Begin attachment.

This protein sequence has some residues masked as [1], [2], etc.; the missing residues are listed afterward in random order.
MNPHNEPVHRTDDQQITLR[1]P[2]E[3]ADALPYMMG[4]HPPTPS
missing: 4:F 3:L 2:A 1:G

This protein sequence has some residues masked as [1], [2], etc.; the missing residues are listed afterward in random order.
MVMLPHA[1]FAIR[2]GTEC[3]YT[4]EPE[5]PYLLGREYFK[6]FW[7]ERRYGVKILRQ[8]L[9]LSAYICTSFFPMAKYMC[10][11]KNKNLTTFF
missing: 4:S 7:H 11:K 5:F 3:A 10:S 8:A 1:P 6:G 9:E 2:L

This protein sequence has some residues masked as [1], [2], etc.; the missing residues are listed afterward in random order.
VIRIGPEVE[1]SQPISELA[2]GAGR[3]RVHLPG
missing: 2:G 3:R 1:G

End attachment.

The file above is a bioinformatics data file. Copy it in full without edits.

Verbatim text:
This protein sequence has some residues masked as [1], [2], etc.; the missing residues are listed afterward in random order.
MNPHNEPVHRTDDQQITLR[1]P[2]E[3]ADALPYMMG[4]HPPTPS
missing: 4:F 3:L 2:A 1:G

This protein sequence has some residues masked as [1], [2], etc.; the missing residues are listed afterward in random order.
MVMLPHA[1]FAIR[2]GTEC[3]YT[4]EPE[5]PYLLGREYFK[6]FW[7]ERRYGVKILRQ[8]L[9]LSAYICTSFFPMAKYMC[10][11]KNKNLTTFF
missing: 4:S 7:H 11:K 5:F 3:A 10:S 8:A 1:P 6:G 9:E 2:L

This protein sequence has some residues masked as [1], [2], etc.; the missing residues are listed afterward in random order.
VIRIGPEVE[1]SQPISELA[2]GAGR[3]RVHLPG
missing: 2:G 3:R 1:G